Update 12:44 p.m. | Raja Krishnamoorthi, the former Illinois deputy treasurer, announced Tuesday he will run for Congress in Illinois’ 8th District — an open-seat race thanks to Democratic Rep. Tammy Duckworth’s Senate bid.

“Tammy has been an excellent Representative for this district,” Krishnamoorthi said in a release.  “I want to continue Tammy’s advocacy for working families, with a focus on helping more people to succeed in the new economy.”

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March 30, 2015

Tammy Duckworth Announces Illinois Senate Bid (Updated)

Tammy Duckworth Announces Illinois Senate Bid (Updated)

Duckworth announced her run for Senate on Monday. (Douglas Graham/CQ Roll Call File Photo)

Updated 11:52 a.m. | Illinois Rep. Tammy Duckworth announced Monday she will run for Senate, giving Democrats a top-tier candidate in a must-win seat in 2016.

“I’m running for the United States Senate in 2016 because it’s time for Washington to be held accountable, and to put Illinois families and communities first,” Duckworth said in a video announcing her candidacy.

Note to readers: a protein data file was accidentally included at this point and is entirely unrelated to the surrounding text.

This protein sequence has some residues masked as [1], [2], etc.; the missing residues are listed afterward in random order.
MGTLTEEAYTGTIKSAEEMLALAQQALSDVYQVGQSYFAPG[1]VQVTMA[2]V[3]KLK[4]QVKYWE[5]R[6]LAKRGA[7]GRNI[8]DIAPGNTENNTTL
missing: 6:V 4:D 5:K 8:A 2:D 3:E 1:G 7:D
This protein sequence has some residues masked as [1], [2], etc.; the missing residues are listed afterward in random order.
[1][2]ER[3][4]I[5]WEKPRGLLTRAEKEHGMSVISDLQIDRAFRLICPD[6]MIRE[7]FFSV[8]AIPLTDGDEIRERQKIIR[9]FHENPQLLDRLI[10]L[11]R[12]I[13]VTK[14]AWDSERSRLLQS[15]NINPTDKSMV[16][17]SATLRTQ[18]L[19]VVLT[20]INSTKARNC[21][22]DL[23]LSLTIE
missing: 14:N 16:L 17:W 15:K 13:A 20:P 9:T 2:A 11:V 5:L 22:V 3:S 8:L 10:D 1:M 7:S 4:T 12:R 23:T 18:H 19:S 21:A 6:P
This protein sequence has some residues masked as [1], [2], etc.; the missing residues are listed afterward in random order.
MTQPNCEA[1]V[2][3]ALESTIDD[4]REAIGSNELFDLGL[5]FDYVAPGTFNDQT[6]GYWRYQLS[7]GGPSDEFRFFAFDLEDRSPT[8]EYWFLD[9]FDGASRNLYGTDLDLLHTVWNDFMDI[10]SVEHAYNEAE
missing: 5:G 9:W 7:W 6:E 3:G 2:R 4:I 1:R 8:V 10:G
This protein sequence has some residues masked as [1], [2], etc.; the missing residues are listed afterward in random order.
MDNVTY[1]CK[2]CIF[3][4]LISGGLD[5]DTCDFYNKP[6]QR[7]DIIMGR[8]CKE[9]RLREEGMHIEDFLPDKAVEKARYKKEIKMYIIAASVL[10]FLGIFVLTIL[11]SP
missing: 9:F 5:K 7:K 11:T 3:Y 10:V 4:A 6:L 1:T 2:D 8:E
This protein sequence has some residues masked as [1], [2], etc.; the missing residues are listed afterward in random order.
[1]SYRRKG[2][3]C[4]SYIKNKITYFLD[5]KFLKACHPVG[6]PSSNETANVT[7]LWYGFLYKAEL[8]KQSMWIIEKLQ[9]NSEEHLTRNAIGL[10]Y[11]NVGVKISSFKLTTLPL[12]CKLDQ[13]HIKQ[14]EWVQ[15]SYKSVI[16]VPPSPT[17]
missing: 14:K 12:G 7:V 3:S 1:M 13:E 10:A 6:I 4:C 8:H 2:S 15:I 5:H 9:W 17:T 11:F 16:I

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DCCC to Hit Republicans on College Campuses

DCCC to Hit Republicans on College Campuses

Luján is chairman of the DCCC. (Bill Clark/CQ Roll Call File Photo)

House Democrats will launch a series of attacks on Republicans over college affordability over the next two weeks, when members of Congress will fan out across the country for the Easter recess.

The Democratic Congressional Campaign Committee will hit 15 Republicans via advertisements in student newspapers at colleges and universities in their districts, according to a release provided first to CQ Roll Call. The ads attack these Republicans for not supporting Pell Grants — which provide funding for low-income students working toward undergraduate degrees.

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Titus Senate Bid Could Shake Up Nevada Races

Titus Senate Bid Could Shake Up Nevada Races

Titus is considering a bid for Senate. (Bill Clark/CQ Roll Call File Photo)

Updated 9:38 p.m. | If Nevada’s lone Democratic House member decides to run for Senate, she could scramble the state’s Democratic field up and down the ballot.

Rep. Dina Titus is considering a bid to replace Senate Minority Leader Harry Reid, who made a surprise announcement Friday he is not seeking re-election.

“This is a decision I will make carefully after talking with family and close friends to ensure it is in the best interest of District One and the people of Nevada,” she said in a statement.  Full story